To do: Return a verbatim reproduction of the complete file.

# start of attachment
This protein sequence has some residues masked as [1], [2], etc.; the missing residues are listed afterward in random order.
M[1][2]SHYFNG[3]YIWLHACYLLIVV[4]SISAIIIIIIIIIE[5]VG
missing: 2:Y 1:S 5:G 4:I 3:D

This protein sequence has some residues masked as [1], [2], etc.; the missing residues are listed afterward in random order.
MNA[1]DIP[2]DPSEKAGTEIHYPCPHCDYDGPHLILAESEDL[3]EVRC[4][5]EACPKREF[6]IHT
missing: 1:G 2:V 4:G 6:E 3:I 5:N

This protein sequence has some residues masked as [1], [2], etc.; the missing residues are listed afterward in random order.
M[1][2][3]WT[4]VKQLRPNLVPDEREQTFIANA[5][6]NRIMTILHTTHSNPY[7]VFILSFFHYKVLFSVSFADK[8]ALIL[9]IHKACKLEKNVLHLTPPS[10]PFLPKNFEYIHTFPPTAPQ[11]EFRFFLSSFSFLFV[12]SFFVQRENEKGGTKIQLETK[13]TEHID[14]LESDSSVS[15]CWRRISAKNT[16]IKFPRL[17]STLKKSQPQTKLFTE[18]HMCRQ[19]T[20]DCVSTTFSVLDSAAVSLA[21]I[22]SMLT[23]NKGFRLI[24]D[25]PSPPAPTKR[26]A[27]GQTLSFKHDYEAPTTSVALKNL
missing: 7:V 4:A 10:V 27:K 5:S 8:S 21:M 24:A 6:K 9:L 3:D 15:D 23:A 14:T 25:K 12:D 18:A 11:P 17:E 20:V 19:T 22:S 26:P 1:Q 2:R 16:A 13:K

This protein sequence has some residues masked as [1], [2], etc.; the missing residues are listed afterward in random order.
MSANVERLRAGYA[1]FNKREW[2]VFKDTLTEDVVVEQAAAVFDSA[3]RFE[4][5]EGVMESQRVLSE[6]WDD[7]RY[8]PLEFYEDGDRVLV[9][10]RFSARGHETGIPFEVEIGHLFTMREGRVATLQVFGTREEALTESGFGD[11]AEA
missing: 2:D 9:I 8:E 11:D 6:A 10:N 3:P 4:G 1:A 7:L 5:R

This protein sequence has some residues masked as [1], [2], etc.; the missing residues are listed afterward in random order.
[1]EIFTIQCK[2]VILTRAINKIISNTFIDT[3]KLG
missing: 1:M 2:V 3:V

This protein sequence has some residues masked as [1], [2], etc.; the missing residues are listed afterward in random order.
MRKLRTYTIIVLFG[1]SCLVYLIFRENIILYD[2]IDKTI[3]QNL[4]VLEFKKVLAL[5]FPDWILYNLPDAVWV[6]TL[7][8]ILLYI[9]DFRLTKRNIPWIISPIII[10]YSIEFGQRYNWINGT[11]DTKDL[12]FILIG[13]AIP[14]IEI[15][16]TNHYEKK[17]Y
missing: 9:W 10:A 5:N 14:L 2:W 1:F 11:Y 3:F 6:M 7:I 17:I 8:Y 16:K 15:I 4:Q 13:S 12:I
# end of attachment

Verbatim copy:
This protein sequence has some residues masked as [1], [2], etc.; the missing residues are listed afterward in random order.
M[1][2]SHYFNG[3]YIWLHACYLLIVV[4]SISAIIIIIIIIIE[5]VG
missing: 2:Y 1:S 5:G 4:I 3:D

This protein sequence has some residues masked as [1], [2], etc.; the missing residues are listed afterward in random order.
MNA[1]DIP[2]DPSEKAGTEIHYPCPHCDYDGPHLILAESEDL[3]EVRC[4][5]EACPKREF[6]IHT
missing: 1:G 2:V 4:G 6:E 3:I 5:N

This protein sequence has some residues masked as [1], [2], etc.; the missing residues are listed afterward in random order.
M[1][2][3]WT[4]VKQLRPNLVPDEREQTFIANA[5][6]NRIMTILHTTHSNPY[7]VFILSFFHYKVLFSVSFADK[8]ALIL[9]IHKACKLEKNVLHLTPPS[10]PFLPKNFEYIHTFPPTAPQ[11]EFRFFLSSFSFLFV[12]SFFVQRENEKGGTKIQLETK[13]TEHID[14]LESDSSVS[15]CWRRISAKNT[16]IKFPRL[17]STLKKSQPQTKLFTE[18]HMCRQ[19]T[20]DCVSTTFSVLDSAAVSLA[21]I[22]SMLT[23]NKGFRLI[24]D[25]PSPPAPTKR[26]A[27]GQTLSFKHDYEAPTTSVALKNL
missing: 7:V 4:A 10:V 27:K 5:S 8:S 21:M 24:A 6:K 9:L 3:D 15:D 23:A 14:T 25:K 12:D 18:A 11:P 17:E 20:V 19:T 22:S 26:P 1:Q 2:R 16:A 13:K

This protein sequence has some residues masked as [1], [2], etc.; the missing residues are listed afterward in random order.
MSANVERLRAGYA[1]FNKREW[2]VFKDTLTEDVVVEQAAAVFDSA[3]RFE[4][5]EGVMESQRVLSE[6]WDD[7]RY[8]PLEFYEDGDRVLV[9][10]RFSARGHETGIPFEVEIGHLFTMREGRVATLQVFGTREEALTESGFGD[11]AEA
missing: 2:D 9:I 8:E 11:D 6:A 10:N 3:P 4:G 1:A 7:L 5:R

This protein sequence has some residues masked as [1], [2], etc.; the missing residues are listed afterward in random order.
[1]EIFTIQCK[2]VILTRAINKIISNTFIDT[3]KLG
missing: 1:M 2:V 3:V

This protein sequence has some residues masked as [1], [2], etc.; the missing residues are listed afterward in random order.
MRKLRTYTIIVLFG[1]SCLVYLIFRENIILYD[2]IDKTI[3]QNL[4]VLEFKKVLAL[5]FPDWILYNLPDAVWV[6]TL[7][8]ILLYI[9]DFRLTKRNIPWIISPIII[10]YSIEFGQRYNWINGT[11]DTKDL[12]FILIG[13]AIP[14]IEI[15][16]TNHYEKK[17]Y
missing: 9:W 10:A 5:N 14:L 2:W 1:F 11:Y 3:F 6:M 7:I 17:I 8:Y 16:K 15:I 4:Q 13:S 12:I